Really I feel like too many people miss the big picture: Love God, Love People.  That was my old church's motto, so much the youth pastor got it tattoo'd on him, twice I think!  Far too much time is spent worrying over what books or music is acceptable or what people look like - focusing too much on what's out side and not enough on what's inside.  I love to sit and talk to people; I've had some of the most fascinating conversations talking to people at places like Buffalo Wild Wings while my friends drank a beer and I sipped on my water and we talked God.  People don't want to be hussled or yanked about like our parents and grandparends were; I don't know if the play Heaven's Gates and Hell's Flames would be as sucessful now as it was then - the scare tactics aren't as scary as the Saw series, or Quarantine or any other horror/thriller.  I really feel that people need to be communicated to like adults, and not have things dumbed down so much.  Telling people they're living in sin or doing sinful things entices no guilt in today's culture.

Yes, I'm poking my finger at a lot of stuff that has me sort of ranting and whatnot.  There are no quick fixes; denominations are too far estranged or entrinched over their doctrines, people are living their lives to some degree of happiness and the world continues to turn on in time.  I just needed to vent my frusterations, again.

0 thoughts:

About Me

My photo
Grew up traveling to rodeos with my parents. I've gone across the world thanks to my gypsie feet. I feel sometimes like I've done everything & nothing. I've played roller derby, traveled parts of the world, have four degrees. I've done some things most people will never do in their lives & still I want to do more. I want to work with orphans & teenagers again. I'm a Christian. I have a lot of tattoos. I like art therefore I want to be art. I love people. I started writing years ago when I was a kid. I think at the time it was an outlet for me; I found escape in my word & the worlds I created. Eventually I just started to like creating stuff & that's when I started sharing it with other people. Now I think I write every day. I want to do NaNoWrMo this year. I'm also learning how to knit. I think I'm on my way to being an eccentric old woman who runs around the world doing silly cazy things and knitting while she does them. Be on your guard I have knitting needles!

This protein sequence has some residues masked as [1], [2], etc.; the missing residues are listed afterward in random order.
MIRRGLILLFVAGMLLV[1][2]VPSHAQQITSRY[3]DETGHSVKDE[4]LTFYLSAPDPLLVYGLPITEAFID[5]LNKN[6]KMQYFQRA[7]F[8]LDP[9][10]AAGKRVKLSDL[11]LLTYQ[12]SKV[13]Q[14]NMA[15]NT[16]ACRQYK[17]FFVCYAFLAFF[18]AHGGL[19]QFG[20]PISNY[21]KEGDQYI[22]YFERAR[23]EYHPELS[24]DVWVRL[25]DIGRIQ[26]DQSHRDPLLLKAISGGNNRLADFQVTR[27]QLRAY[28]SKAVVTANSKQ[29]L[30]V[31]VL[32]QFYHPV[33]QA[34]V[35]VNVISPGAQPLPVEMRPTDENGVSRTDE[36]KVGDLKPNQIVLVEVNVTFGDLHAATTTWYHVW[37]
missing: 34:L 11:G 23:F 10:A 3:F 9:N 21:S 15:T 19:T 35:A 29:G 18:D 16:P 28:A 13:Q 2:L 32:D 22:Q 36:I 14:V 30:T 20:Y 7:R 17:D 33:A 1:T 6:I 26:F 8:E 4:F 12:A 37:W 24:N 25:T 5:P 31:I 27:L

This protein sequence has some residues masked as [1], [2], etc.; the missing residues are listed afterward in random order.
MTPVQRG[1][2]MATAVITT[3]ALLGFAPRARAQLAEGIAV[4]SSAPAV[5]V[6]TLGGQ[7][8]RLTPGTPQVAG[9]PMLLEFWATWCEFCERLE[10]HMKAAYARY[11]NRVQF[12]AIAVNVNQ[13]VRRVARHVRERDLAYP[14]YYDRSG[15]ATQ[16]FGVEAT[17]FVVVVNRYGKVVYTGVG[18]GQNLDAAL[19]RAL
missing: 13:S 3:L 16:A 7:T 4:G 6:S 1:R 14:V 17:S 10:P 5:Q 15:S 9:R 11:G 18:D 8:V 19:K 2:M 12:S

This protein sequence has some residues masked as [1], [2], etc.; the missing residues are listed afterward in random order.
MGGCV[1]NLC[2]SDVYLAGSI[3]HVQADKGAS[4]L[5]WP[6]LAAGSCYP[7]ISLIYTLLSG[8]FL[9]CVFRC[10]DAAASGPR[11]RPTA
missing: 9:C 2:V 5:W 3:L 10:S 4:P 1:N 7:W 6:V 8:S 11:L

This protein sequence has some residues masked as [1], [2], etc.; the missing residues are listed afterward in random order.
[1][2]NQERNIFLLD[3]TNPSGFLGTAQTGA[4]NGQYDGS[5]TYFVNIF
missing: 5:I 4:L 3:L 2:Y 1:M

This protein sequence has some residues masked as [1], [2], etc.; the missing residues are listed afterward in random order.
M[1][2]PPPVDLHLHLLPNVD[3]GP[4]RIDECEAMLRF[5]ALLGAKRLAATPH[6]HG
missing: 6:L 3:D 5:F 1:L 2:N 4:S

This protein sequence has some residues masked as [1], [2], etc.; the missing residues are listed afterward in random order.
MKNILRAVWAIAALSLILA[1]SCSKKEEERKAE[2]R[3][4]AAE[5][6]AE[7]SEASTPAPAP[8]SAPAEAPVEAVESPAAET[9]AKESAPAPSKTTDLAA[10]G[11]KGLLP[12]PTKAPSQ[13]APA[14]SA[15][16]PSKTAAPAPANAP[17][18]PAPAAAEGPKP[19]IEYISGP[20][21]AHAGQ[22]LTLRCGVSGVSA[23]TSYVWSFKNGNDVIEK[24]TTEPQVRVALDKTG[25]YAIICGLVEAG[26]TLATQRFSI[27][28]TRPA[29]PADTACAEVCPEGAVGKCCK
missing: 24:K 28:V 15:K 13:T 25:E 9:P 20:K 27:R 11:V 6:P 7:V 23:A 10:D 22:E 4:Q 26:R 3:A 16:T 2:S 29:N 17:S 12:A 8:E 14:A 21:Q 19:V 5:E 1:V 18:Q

Flashlight Worthy Book Lists

Flashlight Worthy Books
our newest book liststhe best book lists can be found
at Flashlight Worthy Books
add this widget to your blog
There was an error in this gadget
There was an error in this gadget

My Blog List